Intentional Leadership: Leaders Growing Leaders

I haven’t yet heard a business owner, executive, or manager who hasn’t expressed a need to have stronger leaders in their organization.  Everyone wants more and better leaders.  Unfortunately, some employees don’t view themselves as leaders and neglect to grow their leadership capacity.  What these employees may not realize is that their DNA rubs off on others as their colleagues observe them, have conversations, and work alongside them.

leadership investmentAlthough I believe everyone is a leader, I admit that the ability to influence may be easier for some. From my experience, these perceived “natural leaders” already possess a high degree of certain personal traits they build upon to grow in their leadership strengths.  Yet, even these emerging leaders need the partnership with more experienced leaders to help them grow their leadership brand.

Organizations that emphasize leadership development for all their employees will foster stronger employee engagement.  I propose that part of an organization’s intentional mission should be to identify and raise up the next generation of leaders. Some business leaders may ask, “What’s the best way to start investing in our emerging leaders?”  Growing leaders can be broken down into a few simple steps:

  1. Make the decision that you will invest your time and resources in growing new leaders. Leadership demands intentionality, which means you will take on this assignment as part of your job description.
  2. Identify potential leaders that have some level of the characteristics you believe will make for great leadership within your organization. Bill Hybels (2009) mentions five key qualities that he looks for in potential leaders: (1) influence, (2) character, (3) people skills, (4) initiative, and (5) intelligence.  You may select all five or modify; however, you should be clear on the criteria by which you will base your selection.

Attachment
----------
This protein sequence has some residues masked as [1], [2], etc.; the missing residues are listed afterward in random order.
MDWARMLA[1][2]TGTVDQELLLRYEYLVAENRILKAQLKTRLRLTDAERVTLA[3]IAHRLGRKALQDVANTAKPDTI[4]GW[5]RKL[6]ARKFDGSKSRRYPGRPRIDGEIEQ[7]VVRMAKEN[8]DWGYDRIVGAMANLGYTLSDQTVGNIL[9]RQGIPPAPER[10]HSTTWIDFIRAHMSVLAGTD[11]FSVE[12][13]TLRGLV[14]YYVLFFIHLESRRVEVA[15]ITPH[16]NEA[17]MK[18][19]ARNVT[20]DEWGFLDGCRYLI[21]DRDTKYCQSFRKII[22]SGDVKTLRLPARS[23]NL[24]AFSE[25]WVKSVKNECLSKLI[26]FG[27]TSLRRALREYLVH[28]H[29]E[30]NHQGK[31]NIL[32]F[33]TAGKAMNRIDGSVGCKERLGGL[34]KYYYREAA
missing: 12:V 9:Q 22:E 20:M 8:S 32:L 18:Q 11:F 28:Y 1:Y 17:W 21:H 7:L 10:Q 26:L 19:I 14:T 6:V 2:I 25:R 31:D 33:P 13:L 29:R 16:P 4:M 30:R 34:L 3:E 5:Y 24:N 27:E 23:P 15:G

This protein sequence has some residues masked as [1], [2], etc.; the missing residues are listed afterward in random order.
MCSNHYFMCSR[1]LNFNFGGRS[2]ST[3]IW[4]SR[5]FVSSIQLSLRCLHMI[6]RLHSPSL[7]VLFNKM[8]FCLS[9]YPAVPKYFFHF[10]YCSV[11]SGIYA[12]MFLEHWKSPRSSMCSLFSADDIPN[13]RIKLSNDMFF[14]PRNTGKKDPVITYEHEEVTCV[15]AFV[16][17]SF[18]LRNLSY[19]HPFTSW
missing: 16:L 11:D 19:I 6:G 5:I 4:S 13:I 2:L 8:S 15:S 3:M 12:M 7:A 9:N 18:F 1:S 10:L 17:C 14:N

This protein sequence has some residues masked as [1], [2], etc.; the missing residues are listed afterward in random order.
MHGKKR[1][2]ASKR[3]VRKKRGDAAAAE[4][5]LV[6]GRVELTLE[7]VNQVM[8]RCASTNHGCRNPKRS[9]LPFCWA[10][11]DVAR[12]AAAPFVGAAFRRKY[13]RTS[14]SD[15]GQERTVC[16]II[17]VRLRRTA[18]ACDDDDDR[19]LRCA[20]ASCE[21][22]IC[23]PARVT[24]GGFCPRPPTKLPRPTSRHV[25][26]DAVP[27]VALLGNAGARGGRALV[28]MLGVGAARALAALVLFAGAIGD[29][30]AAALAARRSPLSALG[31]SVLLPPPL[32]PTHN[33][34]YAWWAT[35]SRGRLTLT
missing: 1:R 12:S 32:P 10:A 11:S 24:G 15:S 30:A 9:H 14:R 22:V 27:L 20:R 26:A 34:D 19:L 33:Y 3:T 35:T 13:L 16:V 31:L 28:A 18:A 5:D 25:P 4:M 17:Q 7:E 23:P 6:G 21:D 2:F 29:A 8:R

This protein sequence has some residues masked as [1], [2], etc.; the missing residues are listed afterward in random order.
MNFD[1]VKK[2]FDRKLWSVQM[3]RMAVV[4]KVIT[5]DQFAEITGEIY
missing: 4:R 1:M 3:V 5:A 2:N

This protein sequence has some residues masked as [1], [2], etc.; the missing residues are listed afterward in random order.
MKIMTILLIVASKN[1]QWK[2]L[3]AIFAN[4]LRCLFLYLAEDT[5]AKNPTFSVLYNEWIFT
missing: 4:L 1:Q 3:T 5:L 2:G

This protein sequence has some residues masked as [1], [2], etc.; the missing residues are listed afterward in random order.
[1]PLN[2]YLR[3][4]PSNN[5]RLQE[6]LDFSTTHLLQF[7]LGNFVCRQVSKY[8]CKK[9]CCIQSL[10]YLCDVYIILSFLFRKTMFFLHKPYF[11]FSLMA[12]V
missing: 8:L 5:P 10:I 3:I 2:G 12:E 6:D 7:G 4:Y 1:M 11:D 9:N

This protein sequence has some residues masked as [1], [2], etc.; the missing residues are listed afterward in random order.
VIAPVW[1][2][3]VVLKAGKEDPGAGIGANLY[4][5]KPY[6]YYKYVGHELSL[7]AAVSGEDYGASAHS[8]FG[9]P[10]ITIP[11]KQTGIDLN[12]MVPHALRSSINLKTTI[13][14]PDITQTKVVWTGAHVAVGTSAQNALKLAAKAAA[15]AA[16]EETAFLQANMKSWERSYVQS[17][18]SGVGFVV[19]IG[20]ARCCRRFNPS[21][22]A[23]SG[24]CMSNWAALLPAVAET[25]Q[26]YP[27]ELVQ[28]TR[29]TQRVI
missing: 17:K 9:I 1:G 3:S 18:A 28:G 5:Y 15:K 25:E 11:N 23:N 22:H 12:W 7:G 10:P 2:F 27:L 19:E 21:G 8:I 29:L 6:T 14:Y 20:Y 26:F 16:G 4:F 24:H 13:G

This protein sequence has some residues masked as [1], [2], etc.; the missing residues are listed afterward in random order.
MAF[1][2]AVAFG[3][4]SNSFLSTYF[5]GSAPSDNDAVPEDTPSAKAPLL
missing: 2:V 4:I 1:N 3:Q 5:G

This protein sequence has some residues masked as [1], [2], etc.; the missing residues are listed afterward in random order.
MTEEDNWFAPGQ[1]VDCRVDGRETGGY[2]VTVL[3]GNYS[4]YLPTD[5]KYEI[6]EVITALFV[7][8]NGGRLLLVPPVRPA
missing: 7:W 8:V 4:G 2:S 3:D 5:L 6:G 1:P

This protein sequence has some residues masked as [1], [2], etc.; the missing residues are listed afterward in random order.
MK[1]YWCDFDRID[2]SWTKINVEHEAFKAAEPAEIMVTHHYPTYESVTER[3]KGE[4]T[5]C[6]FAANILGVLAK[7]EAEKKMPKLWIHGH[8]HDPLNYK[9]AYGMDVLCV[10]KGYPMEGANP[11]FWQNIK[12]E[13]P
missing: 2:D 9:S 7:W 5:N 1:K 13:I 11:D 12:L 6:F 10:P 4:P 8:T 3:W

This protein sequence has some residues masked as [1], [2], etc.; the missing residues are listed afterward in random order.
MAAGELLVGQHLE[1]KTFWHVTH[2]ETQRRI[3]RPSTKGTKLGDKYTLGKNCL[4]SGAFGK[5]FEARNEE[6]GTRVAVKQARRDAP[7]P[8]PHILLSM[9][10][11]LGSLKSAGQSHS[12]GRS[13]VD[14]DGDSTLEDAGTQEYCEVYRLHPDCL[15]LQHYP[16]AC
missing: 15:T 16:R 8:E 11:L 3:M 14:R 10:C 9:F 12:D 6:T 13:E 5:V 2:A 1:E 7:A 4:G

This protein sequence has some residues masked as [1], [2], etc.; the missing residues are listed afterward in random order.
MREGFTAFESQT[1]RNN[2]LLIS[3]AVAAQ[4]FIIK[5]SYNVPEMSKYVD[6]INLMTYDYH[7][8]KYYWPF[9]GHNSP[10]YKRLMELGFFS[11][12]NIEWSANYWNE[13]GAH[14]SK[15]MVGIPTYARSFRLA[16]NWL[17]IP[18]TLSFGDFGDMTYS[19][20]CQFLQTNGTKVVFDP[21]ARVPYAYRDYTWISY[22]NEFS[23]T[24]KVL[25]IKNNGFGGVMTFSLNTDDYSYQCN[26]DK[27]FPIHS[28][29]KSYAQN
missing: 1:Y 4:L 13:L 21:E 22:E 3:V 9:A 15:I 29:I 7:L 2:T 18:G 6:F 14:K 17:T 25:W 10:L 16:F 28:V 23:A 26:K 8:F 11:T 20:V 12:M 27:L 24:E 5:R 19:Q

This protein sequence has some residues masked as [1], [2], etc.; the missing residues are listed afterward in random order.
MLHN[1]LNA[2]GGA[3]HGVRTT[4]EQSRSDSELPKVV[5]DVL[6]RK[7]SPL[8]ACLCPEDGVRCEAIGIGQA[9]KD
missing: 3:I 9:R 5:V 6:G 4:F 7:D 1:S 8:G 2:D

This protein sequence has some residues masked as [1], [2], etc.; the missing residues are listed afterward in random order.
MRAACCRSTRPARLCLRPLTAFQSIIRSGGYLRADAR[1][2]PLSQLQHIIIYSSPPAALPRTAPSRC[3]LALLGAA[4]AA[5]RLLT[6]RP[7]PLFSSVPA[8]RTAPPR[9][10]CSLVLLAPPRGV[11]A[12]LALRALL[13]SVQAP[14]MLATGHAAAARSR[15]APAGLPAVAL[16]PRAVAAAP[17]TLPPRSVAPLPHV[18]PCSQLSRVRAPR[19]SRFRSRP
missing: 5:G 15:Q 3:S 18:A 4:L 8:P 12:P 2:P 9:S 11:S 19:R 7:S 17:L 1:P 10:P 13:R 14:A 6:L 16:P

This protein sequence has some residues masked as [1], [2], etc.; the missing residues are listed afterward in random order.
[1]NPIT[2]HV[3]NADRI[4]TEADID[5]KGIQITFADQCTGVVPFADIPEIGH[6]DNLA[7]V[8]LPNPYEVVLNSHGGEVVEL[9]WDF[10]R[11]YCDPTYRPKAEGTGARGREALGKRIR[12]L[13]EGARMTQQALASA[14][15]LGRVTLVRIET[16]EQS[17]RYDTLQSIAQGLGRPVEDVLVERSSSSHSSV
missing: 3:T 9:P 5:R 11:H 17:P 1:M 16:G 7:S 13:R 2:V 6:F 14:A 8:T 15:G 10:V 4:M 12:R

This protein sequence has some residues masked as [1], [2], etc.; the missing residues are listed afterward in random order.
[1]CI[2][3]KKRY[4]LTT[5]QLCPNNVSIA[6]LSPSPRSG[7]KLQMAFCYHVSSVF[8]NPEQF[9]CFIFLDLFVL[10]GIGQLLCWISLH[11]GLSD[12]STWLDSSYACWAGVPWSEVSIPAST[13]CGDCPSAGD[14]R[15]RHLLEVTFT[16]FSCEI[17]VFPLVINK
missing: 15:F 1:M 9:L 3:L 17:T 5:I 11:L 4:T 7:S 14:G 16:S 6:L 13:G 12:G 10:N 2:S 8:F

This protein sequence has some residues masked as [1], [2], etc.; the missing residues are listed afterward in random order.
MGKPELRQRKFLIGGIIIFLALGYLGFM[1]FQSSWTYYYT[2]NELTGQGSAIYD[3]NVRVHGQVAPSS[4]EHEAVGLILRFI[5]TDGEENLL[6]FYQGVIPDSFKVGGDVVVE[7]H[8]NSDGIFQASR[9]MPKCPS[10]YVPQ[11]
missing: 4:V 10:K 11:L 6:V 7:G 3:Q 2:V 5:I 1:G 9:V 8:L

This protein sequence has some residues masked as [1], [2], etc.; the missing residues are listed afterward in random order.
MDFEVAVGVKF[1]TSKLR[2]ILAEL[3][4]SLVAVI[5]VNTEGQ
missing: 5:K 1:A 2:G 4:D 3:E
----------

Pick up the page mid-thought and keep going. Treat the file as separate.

3. Invest in potential leaders through coaching, mentoring, training, and wise counsel. Storytelling is a powerful way to learn, so share your stories of successes and challenges and what you learned. Be aware that just listening to leadership stories does not grow leadership; therefore, it is important to have them put to use what they know.
  4. Create opportunities for potential leaders to practice leadership. You need to trust they will become stronger leaders by figuring out leadership through their own trials. Leaders grow by moving from theoretical to practical experiences through a series of more challenging assignments.

Management typically justifies leadership coaching for an identified few, because the investment payback can be roughly calculated.  With relatively high turnover rates at lower levels in the organization, management does not want to invest in these employees only to have the competition realize the benefits.  Decisions in leadership investment can be a difficult decision, but I can make the argument that if companies invested more broadly in leadership development, they would keep their best employees and also have the competitors’ employees want to join.


Hybels, B. (2009). Courageous Leadership. Grand Rapids, MI: Zondervan.

HE21118Davis_07-medAbout the Author: Sandra Dillon is a professional coach and leadership consultant with an extensive background in business development.  She coaches individuals as well as designs and facilitates workshops that address her clients’ business needs.  She has a passion to help organizations fully engage all their employees.  Reach out to her at or 281.793.3741 to further the conversation and determine how she can help you grow your business.

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